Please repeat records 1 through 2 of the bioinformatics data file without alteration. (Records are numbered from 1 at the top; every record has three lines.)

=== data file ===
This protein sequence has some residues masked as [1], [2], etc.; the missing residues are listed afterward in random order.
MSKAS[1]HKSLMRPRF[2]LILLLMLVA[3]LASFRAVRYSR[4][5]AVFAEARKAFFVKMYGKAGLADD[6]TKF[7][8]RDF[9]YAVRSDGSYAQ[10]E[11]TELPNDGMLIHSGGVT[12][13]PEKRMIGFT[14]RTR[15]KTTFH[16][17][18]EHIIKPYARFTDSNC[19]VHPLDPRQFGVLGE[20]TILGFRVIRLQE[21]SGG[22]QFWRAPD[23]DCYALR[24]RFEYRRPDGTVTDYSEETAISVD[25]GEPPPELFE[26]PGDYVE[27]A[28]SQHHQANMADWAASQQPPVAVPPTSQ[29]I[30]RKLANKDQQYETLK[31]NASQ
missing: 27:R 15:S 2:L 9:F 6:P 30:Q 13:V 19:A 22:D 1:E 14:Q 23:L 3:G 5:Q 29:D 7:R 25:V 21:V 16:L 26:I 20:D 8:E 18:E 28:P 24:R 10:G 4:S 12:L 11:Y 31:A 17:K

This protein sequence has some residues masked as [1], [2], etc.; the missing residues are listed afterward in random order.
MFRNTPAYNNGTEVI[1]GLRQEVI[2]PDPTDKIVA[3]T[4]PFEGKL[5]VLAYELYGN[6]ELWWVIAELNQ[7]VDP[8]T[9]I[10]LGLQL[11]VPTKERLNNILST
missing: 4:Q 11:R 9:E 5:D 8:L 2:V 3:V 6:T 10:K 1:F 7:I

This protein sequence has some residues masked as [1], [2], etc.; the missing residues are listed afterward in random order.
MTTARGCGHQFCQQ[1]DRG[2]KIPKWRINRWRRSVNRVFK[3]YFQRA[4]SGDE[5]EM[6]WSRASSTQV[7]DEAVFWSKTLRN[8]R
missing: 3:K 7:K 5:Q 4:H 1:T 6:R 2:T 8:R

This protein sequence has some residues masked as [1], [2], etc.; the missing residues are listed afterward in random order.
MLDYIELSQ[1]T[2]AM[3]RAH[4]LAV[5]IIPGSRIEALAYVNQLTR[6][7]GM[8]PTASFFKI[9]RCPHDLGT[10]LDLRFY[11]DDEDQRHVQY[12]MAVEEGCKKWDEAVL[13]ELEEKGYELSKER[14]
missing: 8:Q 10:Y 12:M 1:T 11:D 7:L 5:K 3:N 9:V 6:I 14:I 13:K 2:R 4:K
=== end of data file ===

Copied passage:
This protein sequence has some residues masked as [1], [2], etc.; the missing residues are listed afterward in random order.
MSKAS[1]HKSLMRPRF[2]LILLLMLVA[3]LASFRAVRYSR[4][5]AVFAEARKAFFVKMYGKAGLADD[6]TKF[7][8]RDF[9]YAVRSDGSYAQ[10]E[11]TELPNDGMLIHSGGVT[12][13]PEKRMIGFT[14]RTR[15]KTTFH[16][17][18]EHIIKPYARFTDSNC[19]VHPLDPRQFGVLGE[20]TILGFRVIRLQE[21]SGG[22]QFWRAPD[23]DCYALR[24]RFEYRRPDGTVTDYSEETAISVD[25]GEPPPELFE[26]PGDYVE[27]A[28]SQHHQANMADWAASQQPPVAVPPTSQ[29]I[30]RKLANKDQQYETLK[31]NASQ
missing: 27:R 15:S 2:L 9:F 6:P 30:Q 13:V 19:A 22:D 1:E 14:Q 23:L 3:G 5:Q 29:D 7:R 25:V 21:V 16:L 26:I 20:D 8:E 18:E 28:P 24:R 10:G 4:S 12:L 11:Y 31:A 17:K

This protein sequence has some residues masked as [1], [2], etc.; the missing residues are listed afterward in random order.
MFRNTPAYNNGTEVI[1]GLRQEVI[2]PDPTDKIVA[3]T[4]PFEGKL[5]VLAYELYGN[6]ELWWVIAELNQ[7]VDP[8]T[9]I[10]LGLQL[11]VPTKERLNNILST
missing: 4:Q 11:R 9:E 5:D 8:L 2:V 3:V 6:T 10:K 1:F 7:I